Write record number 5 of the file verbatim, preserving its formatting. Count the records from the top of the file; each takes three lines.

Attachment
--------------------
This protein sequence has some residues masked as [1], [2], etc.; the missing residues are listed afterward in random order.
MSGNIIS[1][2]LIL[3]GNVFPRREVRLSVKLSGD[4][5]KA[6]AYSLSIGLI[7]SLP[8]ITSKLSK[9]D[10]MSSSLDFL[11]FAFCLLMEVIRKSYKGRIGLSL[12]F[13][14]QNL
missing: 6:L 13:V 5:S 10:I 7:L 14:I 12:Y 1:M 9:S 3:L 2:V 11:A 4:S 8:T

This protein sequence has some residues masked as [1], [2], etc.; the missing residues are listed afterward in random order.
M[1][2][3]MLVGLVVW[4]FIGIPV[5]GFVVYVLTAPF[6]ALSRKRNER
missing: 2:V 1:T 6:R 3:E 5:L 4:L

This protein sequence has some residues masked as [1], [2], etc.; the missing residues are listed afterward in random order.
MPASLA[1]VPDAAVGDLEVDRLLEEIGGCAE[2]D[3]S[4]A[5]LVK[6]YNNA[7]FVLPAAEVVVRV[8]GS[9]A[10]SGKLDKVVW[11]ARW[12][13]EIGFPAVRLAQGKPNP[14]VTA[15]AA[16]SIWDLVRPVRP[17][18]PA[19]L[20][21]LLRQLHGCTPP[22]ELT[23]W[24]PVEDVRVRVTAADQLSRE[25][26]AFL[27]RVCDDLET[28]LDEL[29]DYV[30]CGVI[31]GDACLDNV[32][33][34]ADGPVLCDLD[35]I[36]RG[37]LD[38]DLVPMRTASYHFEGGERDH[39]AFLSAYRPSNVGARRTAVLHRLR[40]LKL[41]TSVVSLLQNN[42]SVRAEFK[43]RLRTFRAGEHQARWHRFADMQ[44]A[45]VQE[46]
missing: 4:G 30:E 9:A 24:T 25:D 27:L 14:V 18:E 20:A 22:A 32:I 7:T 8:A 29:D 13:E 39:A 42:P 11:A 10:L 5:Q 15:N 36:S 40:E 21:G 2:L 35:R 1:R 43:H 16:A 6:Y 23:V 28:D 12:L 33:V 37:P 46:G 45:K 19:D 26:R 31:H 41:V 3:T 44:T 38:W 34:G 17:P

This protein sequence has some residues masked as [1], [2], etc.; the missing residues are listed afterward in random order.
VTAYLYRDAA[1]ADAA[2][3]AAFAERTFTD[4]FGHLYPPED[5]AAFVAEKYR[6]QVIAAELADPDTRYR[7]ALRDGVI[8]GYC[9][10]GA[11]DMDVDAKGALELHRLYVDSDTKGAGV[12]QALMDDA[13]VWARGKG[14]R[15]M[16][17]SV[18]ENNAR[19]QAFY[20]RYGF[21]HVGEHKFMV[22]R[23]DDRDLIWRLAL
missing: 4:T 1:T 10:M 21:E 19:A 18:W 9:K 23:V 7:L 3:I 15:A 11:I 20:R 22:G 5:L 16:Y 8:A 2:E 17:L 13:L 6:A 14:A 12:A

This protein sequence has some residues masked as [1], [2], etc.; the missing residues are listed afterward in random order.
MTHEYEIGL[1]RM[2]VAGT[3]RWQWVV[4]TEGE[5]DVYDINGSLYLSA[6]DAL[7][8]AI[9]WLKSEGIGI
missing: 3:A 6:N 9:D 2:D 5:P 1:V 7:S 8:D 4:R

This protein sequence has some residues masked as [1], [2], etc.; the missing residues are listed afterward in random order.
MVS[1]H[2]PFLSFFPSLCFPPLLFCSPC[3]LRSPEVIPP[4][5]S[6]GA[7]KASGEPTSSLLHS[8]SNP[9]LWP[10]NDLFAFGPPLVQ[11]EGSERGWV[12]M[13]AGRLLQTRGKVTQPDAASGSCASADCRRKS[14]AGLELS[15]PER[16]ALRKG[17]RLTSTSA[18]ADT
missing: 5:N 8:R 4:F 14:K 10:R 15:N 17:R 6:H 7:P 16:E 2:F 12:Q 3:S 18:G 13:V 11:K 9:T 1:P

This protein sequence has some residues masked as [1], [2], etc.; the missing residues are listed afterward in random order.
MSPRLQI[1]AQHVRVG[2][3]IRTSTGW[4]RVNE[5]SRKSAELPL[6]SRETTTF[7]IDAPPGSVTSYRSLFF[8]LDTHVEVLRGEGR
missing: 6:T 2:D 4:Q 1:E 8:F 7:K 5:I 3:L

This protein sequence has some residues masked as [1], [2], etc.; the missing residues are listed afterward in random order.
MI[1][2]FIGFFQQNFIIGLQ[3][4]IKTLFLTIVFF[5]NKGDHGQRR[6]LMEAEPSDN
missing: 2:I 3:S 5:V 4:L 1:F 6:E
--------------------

This protein sequence has some residues masked as [1], [2], etc.; the missing residues are listed afterward in random order.
MTHEYEIGL[1]RM[2]VAGT[3]RWQWVV[4]TEGE[5]DVYDINGSLYLSA[6]DAL[7][8]AI[9]WLKSEGIGI
missing: 3:A 6:N 9:D 2:D 5:P 1:V 7:S 8:D 4:R